5. Do your due diligence. Take a deep dive, beyond what your bankers may consider, to determine if the suitor’s stock is worth what the market states or are there lurking problems. Whether related to FCPA, ESG, or supply chain liabilities, unknown concerns could damage the value of the stock being offered in a takeover. This isn’t an issue in an all-cash deal; but if the takeover is a combination of cash and stock, there can be dangers around the corner.
  6. Look for any existing investigations in fields related to the suitor which could ensnare the suitor in civil or regulatory action now or down the road. For example, if a major car manufacturer has a problem with its new driverless technology, you can be sure its competitors will want to know. If there’s an industry-wide problem, the takeover bidder going after a company may have the same issue, which could impact the long-term value of its stock if these issues were to come to light.
  7. Evaluate whether any antitrust and CFIUS issues exist which can work in your favor. With an antitrust issue, the government could determine that the bidder is engaging in anti-competitive behavior. With CFIUS, for instance, if a Chinese company is trying to take over a U.S. company, there is a real risk that the U.S. company will lose its government contracts. No one wants a complicated takeover that might require the eventual divestiture of a particular business unit involved in the deal. These potential minefields can serve as a warning to the bidder, that the deal is not worth the headache. Often it takes experienced digging to identify the CFIUS issues.
  8. Identify your allies. Who will be on your side when your leadership is under attack, whether internally (members of your board) or third parties (customers)? It may even be who you least expect.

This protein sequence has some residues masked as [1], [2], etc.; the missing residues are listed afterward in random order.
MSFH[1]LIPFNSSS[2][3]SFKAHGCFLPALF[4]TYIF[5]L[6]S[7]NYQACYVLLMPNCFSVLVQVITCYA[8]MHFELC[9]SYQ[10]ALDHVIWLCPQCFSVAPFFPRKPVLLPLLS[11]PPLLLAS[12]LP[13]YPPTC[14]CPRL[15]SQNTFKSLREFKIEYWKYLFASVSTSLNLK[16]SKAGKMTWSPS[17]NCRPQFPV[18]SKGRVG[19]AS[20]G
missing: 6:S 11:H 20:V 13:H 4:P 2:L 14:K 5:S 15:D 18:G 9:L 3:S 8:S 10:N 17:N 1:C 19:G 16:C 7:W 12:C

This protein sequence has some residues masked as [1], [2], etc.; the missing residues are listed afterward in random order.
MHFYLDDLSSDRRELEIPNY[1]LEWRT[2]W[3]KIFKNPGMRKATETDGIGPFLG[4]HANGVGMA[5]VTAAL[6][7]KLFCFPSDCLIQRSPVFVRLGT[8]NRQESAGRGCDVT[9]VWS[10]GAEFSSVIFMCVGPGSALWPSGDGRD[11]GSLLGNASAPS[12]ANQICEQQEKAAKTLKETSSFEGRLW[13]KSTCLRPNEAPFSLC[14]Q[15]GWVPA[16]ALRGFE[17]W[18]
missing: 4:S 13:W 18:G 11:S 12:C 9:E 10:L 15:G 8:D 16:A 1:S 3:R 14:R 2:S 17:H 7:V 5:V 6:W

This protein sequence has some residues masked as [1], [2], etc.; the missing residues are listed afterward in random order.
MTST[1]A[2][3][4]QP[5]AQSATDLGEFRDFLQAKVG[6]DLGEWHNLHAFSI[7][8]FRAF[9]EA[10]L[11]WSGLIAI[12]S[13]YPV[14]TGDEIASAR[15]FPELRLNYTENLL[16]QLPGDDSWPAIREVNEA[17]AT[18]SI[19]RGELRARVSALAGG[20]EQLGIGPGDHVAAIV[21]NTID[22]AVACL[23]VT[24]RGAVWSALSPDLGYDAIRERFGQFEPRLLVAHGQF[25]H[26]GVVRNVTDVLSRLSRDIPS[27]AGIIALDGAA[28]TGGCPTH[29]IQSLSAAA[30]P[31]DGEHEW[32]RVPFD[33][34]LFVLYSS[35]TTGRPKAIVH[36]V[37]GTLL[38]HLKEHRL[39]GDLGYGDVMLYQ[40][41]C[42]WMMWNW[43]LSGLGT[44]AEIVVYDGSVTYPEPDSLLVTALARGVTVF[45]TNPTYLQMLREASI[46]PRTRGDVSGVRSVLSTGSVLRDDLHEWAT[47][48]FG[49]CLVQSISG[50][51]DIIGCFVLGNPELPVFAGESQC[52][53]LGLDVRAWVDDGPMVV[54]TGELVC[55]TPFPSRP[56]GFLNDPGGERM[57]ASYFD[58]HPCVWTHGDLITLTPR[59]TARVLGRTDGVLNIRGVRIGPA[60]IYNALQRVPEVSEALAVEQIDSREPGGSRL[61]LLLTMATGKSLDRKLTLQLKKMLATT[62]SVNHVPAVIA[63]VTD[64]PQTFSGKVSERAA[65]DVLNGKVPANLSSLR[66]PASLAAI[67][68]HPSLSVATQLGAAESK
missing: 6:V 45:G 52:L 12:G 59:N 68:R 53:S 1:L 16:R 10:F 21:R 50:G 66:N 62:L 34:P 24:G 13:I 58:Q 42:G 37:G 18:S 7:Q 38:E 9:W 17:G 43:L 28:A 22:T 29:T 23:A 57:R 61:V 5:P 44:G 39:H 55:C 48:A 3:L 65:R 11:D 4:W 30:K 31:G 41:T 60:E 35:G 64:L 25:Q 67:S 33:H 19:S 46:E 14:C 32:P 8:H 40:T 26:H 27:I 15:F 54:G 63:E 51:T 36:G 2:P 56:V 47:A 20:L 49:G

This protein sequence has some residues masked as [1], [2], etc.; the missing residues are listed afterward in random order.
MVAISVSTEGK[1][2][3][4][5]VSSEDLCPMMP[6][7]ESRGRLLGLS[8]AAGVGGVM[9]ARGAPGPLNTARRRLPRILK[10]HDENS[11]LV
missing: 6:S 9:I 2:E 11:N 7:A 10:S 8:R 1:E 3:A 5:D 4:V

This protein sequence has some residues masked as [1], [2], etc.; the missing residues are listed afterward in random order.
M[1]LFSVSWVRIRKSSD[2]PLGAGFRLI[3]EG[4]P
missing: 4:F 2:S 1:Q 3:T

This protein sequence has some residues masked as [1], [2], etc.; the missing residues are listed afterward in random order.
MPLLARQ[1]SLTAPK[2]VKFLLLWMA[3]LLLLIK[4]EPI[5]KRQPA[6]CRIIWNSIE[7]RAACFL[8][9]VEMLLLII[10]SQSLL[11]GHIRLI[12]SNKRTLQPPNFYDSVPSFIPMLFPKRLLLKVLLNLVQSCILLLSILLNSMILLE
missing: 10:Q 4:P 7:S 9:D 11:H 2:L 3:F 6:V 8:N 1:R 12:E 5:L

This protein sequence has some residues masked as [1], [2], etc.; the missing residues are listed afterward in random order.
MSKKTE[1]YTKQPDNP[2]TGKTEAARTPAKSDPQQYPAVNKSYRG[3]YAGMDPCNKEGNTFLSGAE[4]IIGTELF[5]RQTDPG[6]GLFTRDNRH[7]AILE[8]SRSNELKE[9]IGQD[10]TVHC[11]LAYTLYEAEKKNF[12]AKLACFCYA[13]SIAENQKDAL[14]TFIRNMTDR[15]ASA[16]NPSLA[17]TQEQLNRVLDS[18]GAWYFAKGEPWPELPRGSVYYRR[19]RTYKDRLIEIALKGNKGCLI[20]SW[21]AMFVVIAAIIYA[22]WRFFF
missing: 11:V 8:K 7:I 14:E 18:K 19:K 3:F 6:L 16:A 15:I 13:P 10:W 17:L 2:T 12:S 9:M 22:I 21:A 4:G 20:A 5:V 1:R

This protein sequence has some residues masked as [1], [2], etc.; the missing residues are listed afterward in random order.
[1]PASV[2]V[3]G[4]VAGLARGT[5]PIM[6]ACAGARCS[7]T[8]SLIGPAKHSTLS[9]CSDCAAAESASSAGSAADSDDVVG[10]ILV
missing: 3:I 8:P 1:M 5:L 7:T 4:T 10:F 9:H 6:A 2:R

9. Secure your intellectual property and trade secrets. Your suitor will look for every advantage it can find. Are there ways they can leverage your proprietary information against you. To that end, providing special training to the appropriate employees on how to identify approaches from adversaries can help prevent this from becoming an issue.
  10. Search internally for weak spots. Perform the equivalent of a self-due diligence examination to determine where vulnerabilities may lie and anticipate efforts from your suitor to take advantage of them. Once you’ve identified them, take steps to remedy any issues, you will be in a stronger position to fend off the takeover attempt and your company will benefit from the results.

Amid the COVID-19 pandemic, many companies are under more strain than ever before – making them susceptible to an enticing takeover bid by a potential acquirer, or even a strategic campaign by activist investors looking to shake things up or get a quick win on stock price. Whether or not your company is at risk now or may be in the future, taking steps to secure your business and protect shareholder value, can be the difference between remaining in control or becoming a victim. What’s old is new again and as hostile takeovers retake center stage, you can be sure that bidders are scouring the market for the right opportunity. Don’t let your company be that opportunity.

This post is tagged: Due Diligence, Risk Management

Bart Schwartz

Bart Schwartz

Chairman

Described by The New York Times as the person “often sought out in…thorny situations,” Bart M. Schwartz is a founder and the chairman of Guidepost Solutions, where he provides compliance, ethics, and integrity monitoring and investigative services. He is a former Chief of the Criminal Division of the United States Attorney’s Office for the Southern District of New York. For more than 30 years, Mr. Schwartz has managed sensitive and complex matters for a wide array of clients including government agencies, international corporations, and not-for-profits.